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I didn’t expect to spend my Friday night laughing at a brain tumour. Neither did I expect to find myself crying whilst watching a Comedy.

If that isn’t a compelling advert for Britney, then I don’t know what is.

Best friends since school, Charly Clive and Ellen Robertson use the combined art of sketch and stand-up to successfully portray their personal journeys in life and friendship when Charly is diagnosed with a brain tumour, dubbed ‘Britney’. Having just travelled back to Oxfordshire from studying in New York, she decides to visit the doctors after feeling faint. Ellen had graduated from Cambridge University and upon hearing Charly’s diagnosis, decided to turn down her job working on a documentary in Scotland to stay with Charly and her family. Already the strength of their friendship is made self-evident which is only furthered by their natural comedic rhythm on stage.

The real tragedy of the story, of course, wasn’t the brain tumour, but it was Ellen’s struggle with Plantar Fasciitis. For the non-podiatrist readers amongst us, please Google this to understand the sarcasm there. From foot injuries, to inappropriate anaesthetists, to the collaborated invention of her brain tumour as a Welsh town, Ellen’s main role was to make Charly laugh thereby keeping her mind preoccupied. During the diagnosis, the duo decided to develop their story into the Comedy set that is Britney.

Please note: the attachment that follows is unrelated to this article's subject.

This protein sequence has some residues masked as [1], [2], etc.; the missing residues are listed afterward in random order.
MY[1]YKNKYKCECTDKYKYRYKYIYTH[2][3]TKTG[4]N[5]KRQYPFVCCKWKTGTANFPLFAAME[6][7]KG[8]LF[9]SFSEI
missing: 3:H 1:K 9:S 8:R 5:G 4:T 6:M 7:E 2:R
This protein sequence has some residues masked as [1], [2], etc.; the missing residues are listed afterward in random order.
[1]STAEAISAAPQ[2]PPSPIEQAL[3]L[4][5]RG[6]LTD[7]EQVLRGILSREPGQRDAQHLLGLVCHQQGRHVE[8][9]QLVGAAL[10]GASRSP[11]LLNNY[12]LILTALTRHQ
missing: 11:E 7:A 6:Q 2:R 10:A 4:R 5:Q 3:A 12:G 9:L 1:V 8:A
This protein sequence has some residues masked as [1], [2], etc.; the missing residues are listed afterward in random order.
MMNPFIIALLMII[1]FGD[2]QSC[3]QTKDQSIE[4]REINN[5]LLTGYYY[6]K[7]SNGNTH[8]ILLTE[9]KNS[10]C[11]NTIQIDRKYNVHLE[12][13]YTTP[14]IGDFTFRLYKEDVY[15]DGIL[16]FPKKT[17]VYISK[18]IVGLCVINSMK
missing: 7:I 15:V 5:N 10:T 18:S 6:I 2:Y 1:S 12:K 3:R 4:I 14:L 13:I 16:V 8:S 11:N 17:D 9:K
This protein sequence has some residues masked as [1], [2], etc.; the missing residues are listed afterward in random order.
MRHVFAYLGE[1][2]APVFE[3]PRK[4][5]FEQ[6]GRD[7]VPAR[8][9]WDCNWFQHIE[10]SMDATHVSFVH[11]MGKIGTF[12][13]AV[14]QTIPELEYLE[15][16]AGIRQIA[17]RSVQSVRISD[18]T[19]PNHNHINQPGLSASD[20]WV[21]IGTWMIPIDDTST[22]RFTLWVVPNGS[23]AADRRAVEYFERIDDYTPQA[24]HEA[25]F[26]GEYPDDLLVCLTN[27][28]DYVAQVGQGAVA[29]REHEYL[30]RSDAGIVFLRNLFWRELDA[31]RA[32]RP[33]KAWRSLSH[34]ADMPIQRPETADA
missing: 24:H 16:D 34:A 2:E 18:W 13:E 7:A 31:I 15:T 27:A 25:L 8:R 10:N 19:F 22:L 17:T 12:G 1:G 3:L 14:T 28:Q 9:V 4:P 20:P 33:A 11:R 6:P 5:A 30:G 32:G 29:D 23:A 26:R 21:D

Whilst humour is imperative to the show, it wouldn’t be nearly as effective without Charly’s occasional reality checks. Utilising monologues, lighting and sketches, Charly manages to interject raw human emotion into the show, reflecting the scares and struggles she powered through. The fact she was able to transform a potential period of darkness into an hour of comedy gold goes to show the remarkable talent of both Charly and Ellen. Also, if brain tumours aren’t your thing, go see Britney just for the hilarious HP impression (the speccy chap not the condiment). Charly’s impression of Harry Potter is better than anything performed by Daniel Radcliffe.

Overall, Britney is one of the best shows I have seen this year. It’s witty, it’s raw and it’s worth going just to be educated on Plantar Fasciitis alone, which is also really fun to say aloud. Thank you to both Ellen and Charly for taking the leap and creating your own ‘tumour humour’. I look forward to your next project.

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